What started as a protest to demand justice for Thabani Nkomonye, a university law student who was allegedly killed by the police in Eswatini, has grown into a series of demonstrations demanding the fall of King Mswati.
Swaziland News reported that Nkomonye’s body was found dumped at Nhlambeni, a few kilometres from Manzini. The police had earlier reported him missing but a family member spotted his car hidden at the Matsapha police station and alerted journalists.
Subsequent to a series of protests by the youth, particularly university students, pro-democracy members of parliament Mduduzi Bacede Mabuza, Mthandeni Dube and Mduduzi Magawugawu Simelane raised the issue in the legislature. They demanded democratic reforms, saying the challenges facing the country were political and a result of poor leadership.
But King Mswati responded by unleashing soldiers and the police on protesting civilians, and further ordered the arrest of the pro-democracy MPs, adding fuel to the protests which evolved into political unrest.
The incarcerated MPs were disheartened and angered by the abuse of state institutions in persecuting and victimising them for merely advancing the interests of their constituencies and Swazi citizens in general, their attorney, Sicelo Mngomezulu, said.
“The call they’ve made for democratic reforms, which would result in the direct election by the Swazi electorate of an executive headed by a prime minister, is a legitimate aspiration of the people of Swaziland. The MPs have advocated for these reforms through constitutional and peaceful means,” Mngomezulu said.
“They’ve not committed any acts of terrorism and sedition and therefore their incarceration is unlawful and their prosecution is obviously malicious and regrettable,” he said, adding that the legislators were determined to see to it that democracy came to Eswatini.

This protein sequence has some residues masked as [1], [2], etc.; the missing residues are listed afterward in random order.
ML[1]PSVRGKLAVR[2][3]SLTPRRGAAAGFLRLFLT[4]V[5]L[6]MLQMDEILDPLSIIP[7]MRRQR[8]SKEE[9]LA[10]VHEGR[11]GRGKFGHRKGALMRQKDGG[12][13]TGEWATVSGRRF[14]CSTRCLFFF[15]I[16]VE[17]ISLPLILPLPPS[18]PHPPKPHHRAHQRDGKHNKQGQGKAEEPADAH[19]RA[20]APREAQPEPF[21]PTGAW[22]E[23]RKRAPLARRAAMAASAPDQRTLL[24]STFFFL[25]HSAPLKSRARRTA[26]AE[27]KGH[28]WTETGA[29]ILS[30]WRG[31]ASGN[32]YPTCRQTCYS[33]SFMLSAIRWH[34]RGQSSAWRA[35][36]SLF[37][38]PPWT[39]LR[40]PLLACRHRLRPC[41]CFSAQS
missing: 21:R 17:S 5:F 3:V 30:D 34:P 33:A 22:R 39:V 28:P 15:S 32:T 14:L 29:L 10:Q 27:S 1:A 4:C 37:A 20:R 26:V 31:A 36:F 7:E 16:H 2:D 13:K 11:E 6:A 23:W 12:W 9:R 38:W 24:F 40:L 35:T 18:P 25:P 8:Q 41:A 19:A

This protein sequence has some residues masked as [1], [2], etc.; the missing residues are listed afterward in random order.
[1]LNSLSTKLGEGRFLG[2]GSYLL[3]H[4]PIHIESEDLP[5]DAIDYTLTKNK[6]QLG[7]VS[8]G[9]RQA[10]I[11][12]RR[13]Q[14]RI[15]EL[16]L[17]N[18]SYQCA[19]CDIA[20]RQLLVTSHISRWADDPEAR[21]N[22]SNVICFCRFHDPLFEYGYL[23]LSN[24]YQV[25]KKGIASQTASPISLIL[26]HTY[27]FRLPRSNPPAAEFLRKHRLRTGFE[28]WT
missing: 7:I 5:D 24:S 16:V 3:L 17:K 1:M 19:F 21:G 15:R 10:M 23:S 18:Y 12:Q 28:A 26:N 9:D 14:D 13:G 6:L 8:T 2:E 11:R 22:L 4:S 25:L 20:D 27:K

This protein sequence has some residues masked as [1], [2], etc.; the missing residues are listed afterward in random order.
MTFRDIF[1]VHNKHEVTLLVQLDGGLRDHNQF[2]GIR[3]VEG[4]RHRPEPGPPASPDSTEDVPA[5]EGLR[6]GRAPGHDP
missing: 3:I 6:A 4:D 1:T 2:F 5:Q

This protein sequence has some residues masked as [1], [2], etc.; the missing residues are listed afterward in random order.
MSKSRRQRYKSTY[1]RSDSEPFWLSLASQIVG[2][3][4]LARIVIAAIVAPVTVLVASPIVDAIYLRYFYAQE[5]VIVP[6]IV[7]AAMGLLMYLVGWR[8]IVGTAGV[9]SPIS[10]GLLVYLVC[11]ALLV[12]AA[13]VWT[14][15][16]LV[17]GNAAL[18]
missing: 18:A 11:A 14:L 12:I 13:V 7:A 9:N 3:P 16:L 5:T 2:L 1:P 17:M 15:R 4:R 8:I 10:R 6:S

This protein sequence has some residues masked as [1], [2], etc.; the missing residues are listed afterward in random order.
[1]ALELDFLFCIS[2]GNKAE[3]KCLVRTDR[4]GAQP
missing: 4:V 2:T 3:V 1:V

Mswati rules Eswatini as an absolute monarch, with political parties banned from participating in elections, and citizens who are critical of the king and the government are often thrown behind bars on politically motivated criminal charges, critics say. The king exercises executive, judicial and legislative power and appoints the prime minister, ministers and judges, as well as a majority of senators and all members of various governing councils.
The protests in the kingdom were triggered by a generation of youth who were neglected by Mswati’s government, said Wandile Dludlu, the secretary general of the People’s United Democratic Movement.
“This has slowly but surely built over the last two decades to breed the largest ‘I have nothing to lose’ generation of youth who truly feel neglected, rejected and totally absent in the entire economic, social and political life of the monarchial funfair and dinner table,” Dludlu said.
The small African country’s Human Rights Commission released a preliminary report suggesting that 46 people had been killed in the unrest, but political parties and civil society groups say they have evidence pointing to more than 100 people being killed, with more than 70 already identified.